Carl eventually straightened himself out, unlike Dennis (Brian would eventually sort himself out as well, but that, of course, is a whole other story), and moved forward into the 1980s with renewed purpose. For a couple of years during the beginning of the decade Carl decided he had had enough of the constant bickering within the band and the unwillingness to expand creatively, and decided to try his hand at a solo career. Surprisingly, he chose to move in a more AOR (album-oriented rock) musical direction, and away from the sound of The Beach Boys. Then again, considering that this was the time when AOR ruled the airwaves, and assuming that he was simply trying to stake out a separate musical identity for himself, perhaps it’s not such a surprise that he would go this route. For the most part, it actually worked.
It would have been nice to have seen this become an opportunity for Carl to show that he was just as much of a songwriting and production genius as Brian was, and to unleash his own personal Pet Sounds or Smile, or to write more songs along the lines of “Feel Flows,” but it wasn’t to be, whether by choice or design. The resulting album, Carl Wilson, was what he chose to release to the public, and even though it might not be what fans were hoping for, and despite the fact that it fails to reveal much about the true nature of the artist, it’s still a commendable effort, and has aged much better than a lot of similar AOR-styled music from that time.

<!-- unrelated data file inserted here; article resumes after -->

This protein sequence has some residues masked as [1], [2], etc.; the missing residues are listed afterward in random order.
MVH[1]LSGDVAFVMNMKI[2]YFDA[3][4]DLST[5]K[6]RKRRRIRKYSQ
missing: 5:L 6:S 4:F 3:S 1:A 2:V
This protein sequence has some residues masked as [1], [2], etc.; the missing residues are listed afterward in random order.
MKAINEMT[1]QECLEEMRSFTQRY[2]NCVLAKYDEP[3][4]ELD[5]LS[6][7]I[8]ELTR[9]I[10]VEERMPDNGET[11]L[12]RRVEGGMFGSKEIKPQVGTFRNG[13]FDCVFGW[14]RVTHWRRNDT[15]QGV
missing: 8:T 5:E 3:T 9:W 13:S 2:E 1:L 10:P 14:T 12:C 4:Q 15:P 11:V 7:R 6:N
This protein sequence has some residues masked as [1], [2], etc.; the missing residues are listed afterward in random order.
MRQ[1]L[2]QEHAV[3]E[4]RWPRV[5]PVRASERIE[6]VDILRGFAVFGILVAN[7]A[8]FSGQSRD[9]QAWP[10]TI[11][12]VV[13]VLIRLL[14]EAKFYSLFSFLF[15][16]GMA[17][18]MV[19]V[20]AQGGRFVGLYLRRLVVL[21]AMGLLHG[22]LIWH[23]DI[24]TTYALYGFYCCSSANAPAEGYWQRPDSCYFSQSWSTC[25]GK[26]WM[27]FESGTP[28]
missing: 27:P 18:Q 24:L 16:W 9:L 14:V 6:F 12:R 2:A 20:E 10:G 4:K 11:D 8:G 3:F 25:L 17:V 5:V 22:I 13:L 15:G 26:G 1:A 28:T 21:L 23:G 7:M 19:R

Some of the songs on the album reflect a much harder edged sound than we are used to hearing from Carl, or any member of The Beach Boys, for that matter. Carl stated around this time that he wanted to “rock out” and have some fun, and there is certainly a more guitar-heavy sound throughout, including guitar solos that wouldn’t have been out of place on an Eddie Money album. Still, it would have been better if he hadn’t gone for the somewhat stilted corporate rock sound that afflicted so much music of the time. Be glad, though, that the album wasn’t made later in the decade, or it probably would have had even less of an organic feel to it, and more of the sterile and overly slick production that has dated so much of the music that was released in the latter half of the ‘80s, including The Beach Boys’ 1985 self-titled comeback album. At least here, the production isn’t too much of a hindrance.